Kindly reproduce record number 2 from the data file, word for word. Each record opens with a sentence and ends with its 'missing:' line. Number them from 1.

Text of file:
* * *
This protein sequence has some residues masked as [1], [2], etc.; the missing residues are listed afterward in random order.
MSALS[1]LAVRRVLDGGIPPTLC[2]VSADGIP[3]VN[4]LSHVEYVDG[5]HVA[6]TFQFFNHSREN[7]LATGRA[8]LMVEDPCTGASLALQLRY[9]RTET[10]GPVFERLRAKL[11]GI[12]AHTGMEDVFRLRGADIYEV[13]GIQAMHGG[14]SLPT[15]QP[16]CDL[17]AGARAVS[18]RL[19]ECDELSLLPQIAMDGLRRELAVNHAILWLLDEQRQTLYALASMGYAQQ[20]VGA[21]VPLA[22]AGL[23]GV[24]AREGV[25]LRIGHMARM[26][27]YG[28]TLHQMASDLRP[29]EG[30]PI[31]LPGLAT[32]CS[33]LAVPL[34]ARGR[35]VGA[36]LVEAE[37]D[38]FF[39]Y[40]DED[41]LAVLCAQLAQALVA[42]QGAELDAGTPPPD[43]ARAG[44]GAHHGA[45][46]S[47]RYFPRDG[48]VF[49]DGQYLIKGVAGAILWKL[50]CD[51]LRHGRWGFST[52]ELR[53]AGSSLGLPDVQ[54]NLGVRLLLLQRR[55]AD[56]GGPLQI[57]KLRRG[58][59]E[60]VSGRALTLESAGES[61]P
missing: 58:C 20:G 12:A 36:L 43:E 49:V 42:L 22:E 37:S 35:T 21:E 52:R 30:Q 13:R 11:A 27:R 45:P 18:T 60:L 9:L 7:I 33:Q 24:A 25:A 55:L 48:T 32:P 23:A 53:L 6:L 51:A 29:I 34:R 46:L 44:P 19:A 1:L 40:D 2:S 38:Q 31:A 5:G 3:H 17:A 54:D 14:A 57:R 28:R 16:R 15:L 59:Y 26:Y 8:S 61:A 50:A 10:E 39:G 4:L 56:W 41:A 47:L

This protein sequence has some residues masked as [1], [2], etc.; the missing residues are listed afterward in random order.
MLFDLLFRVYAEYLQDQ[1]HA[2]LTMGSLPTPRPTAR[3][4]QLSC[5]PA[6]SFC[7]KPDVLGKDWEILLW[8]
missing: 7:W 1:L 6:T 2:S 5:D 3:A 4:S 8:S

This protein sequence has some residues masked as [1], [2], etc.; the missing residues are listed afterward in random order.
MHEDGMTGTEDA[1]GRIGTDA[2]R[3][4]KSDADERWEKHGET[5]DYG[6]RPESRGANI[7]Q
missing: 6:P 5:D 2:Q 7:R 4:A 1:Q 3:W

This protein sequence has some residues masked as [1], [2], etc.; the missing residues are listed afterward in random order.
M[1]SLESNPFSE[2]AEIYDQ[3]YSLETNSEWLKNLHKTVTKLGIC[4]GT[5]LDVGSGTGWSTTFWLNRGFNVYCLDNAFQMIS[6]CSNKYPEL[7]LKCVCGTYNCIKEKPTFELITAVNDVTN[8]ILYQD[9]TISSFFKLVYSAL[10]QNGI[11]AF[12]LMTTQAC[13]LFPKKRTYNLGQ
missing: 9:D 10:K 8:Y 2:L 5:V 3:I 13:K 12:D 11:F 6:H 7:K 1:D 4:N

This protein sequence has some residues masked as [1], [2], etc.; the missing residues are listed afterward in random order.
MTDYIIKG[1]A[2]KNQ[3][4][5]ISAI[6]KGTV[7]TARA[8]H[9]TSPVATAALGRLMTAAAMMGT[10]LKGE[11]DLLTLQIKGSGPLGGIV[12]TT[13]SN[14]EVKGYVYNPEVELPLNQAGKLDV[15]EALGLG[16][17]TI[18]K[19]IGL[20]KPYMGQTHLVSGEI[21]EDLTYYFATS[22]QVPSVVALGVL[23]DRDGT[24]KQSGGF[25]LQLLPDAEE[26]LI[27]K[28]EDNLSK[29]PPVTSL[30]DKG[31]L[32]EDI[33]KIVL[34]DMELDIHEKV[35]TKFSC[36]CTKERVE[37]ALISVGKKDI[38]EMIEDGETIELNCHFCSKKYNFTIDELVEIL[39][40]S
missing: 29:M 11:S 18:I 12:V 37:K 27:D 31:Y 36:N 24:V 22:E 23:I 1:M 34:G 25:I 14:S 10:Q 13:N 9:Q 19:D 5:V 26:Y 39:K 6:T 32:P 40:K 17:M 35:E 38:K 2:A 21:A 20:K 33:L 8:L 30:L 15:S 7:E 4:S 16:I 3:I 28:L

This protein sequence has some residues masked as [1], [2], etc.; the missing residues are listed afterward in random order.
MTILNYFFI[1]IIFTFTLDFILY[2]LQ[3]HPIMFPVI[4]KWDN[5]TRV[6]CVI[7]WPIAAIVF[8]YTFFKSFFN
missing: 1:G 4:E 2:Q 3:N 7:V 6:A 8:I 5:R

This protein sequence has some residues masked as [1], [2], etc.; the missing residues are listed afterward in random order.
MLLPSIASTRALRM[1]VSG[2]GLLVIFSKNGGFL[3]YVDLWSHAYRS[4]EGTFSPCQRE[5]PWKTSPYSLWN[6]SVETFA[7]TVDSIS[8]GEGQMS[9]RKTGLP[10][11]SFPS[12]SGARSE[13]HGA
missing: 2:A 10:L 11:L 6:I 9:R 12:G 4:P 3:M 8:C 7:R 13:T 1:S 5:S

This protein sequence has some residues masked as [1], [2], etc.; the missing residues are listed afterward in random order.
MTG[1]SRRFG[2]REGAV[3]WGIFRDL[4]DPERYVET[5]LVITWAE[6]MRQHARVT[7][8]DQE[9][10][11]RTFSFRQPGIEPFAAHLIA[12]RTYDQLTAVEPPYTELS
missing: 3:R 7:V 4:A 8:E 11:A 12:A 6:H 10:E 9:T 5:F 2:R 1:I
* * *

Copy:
This protein sequence has some residues masked as [1], [2], etc.; the missing residues are listed afterward in random order.
MLFDLLFRVYAEYLQDQ[1]HA[2]LTMGSLPTPRPTAR[3][4]QLSC[5]PA[6]SFC[7]KPDVLGKDWEILLW[8]
missing: 7:W 1:L 6:T 2:S 5:D 3:A 4:S 8:S